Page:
In partnership with Reach the World (RTW), the Fulbright U.S. Student Program is publishing a series of articles written by Fulbright English Teaching Assistants participating in Reach the World’s Traveler correspondents program, which through its interactive website, enriches the curriculum of elementary and secondary classrooms (primarily located in New York City but also nationwide) by connecting them to the experiences of volunteer Fulbright English Teaching Assistants (ETAs) and other world travelers who are currently studying and living abroad.
It is important to be able to view a situation or problem from more than one perspective. If you can think about how someone else might resolve a problem, then you may have an easier time solving it. This is why traveling and living abroad are such important experiences. Living in Germany has not only opened my eyes up to new perspectives, but it has also helped me form my own. This is especially true for my work as a language assistant in a German school.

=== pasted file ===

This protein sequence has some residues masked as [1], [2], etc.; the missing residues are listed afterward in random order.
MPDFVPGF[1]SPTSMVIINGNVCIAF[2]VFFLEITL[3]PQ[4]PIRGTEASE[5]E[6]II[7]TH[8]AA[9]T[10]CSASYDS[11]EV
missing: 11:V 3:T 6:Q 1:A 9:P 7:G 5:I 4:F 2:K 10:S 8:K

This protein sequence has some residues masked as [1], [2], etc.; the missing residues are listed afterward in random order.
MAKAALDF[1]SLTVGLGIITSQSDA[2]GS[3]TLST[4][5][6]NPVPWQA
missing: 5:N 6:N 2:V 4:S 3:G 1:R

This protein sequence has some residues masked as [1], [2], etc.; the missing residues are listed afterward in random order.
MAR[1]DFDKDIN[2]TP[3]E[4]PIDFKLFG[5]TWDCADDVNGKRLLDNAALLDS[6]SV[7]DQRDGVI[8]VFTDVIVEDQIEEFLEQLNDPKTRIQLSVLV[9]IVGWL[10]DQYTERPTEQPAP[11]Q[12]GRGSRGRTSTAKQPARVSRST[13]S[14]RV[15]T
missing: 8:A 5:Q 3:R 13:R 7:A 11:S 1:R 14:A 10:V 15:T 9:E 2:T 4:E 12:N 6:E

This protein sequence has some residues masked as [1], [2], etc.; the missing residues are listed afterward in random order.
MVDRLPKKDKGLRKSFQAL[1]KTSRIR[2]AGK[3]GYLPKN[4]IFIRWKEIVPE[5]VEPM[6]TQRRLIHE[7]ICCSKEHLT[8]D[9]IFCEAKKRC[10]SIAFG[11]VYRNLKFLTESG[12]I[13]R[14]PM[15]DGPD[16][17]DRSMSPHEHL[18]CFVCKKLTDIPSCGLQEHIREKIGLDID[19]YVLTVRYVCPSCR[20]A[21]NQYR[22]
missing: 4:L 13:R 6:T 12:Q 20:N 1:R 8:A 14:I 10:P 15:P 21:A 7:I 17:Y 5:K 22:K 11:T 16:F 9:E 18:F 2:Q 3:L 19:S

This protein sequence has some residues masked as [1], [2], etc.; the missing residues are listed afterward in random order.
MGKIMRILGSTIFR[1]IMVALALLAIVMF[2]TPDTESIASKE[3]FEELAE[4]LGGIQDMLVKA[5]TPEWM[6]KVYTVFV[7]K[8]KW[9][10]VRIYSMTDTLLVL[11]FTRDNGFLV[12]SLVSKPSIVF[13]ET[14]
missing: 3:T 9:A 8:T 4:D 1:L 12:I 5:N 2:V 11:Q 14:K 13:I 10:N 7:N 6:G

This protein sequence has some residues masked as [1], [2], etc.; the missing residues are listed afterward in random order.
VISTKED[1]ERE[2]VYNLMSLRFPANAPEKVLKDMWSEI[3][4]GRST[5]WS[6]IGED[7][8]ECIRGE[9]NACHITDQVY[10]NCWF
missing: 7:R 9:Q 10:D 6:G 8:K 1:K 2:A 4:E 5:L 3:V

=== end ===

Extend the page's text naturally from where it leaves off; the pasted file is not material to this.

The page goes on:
When I first arrived at my school in Germany, I had an idea of what my experience would be like based on books I had read and movies I had seen. Some of these ideas reflected stereotypes about Germany. Stereotypes are popular ideas about places or people that are often exaggerated or wrong. Do you know what any of those stereotypes might have been? Think back to the interview I did with my colleagues, Klaudia and Jana. What did they say about Germans? One of these ideas was that all Germans are punctual. This means that they are always on time and they like discipline. I thought that the classroom environment would be very quiet and strict. I was in for a big surprise!